Find ways to keep your title fairly short; think about your book cover and how it will work on there.

Think like a blogger!
You could use some tried and trusted title openers such as “How to,” “7 Ways to,” “The Surefire Way to,” or “Why You Should Never.”

Check up on the competition.
Once you’ve come up with some ideas, the next step is to research your competitor titles. Of course you could do this right at the beginning, as it could give you some inspiration, but some people prefer to come up with their own suggestions without that distraction. It’s important to avoid duplicating the name of a book in a similar category or field, as you want yours to stand out. Just put your title into the Amazon search and this will quickly tell you if there is a duplication issue. If there is, you might only need to tweak your title.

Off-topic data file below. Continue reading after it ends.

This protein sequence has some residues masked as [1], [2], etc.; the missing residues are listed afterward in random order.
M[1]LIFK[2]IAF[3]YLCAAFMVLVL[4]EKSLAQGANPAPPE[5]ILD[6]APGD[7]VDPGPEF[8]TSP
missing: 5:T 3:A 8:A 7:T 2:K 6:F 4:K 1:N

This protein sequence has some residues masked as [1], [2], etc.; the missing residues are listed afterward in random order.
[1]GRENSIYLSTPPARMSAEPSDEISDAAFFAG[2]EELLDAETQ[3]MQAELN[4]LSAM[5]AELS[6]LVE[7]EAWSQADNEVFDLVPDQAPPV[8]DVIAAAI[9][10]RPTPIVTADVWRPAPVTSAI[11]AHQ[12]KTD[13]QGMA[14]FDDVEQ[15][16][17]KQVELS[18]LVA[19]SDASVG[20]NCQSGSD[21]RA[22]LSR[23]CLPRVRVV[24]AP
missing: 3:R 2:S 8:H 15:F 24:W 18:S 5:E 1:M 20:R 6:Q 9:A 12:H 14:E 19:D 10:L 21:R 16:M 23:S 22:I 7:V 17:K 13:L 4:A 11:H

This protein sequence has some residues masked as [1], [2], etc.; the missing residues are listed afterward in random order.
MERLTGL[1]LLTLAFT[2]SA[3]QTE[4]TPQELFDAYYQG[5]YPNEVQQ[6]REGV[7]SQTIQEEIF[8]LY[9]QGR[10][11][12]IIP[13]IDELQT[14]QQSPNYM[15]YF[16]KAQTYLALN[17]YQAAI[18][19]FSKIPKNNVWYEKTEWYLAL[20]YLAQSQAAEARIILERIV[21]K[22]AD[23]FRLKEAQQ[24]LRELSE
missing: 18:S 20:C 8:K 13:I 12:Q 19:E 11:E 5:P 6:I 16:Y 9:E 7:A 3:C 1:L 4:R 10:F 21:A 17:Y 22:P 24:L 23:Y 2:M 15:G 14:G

Do your keyword research.
The right keywords will help your book title rank highly in search results. There’s more to keywords than just the title of course, as this post by Joanna Penn explains, but having the right search phrases in your title can make a big difference to how easily your book is found. And of course these search words need to be the ones that your target audience would use, not you.

Remember, your book title has one role and one role only: to encourage (or rather, drive) your potential reader to pick it up, consider it, and then buy your book. But it can also be a lot of fun choosing your title – it makes your book real. And one day it will have your name under it. How cool is that?

What’s the best book title you’ve come across? Drop a comment below.

This post originally appeared on Ginny Carter’s blog. Reposted with permission.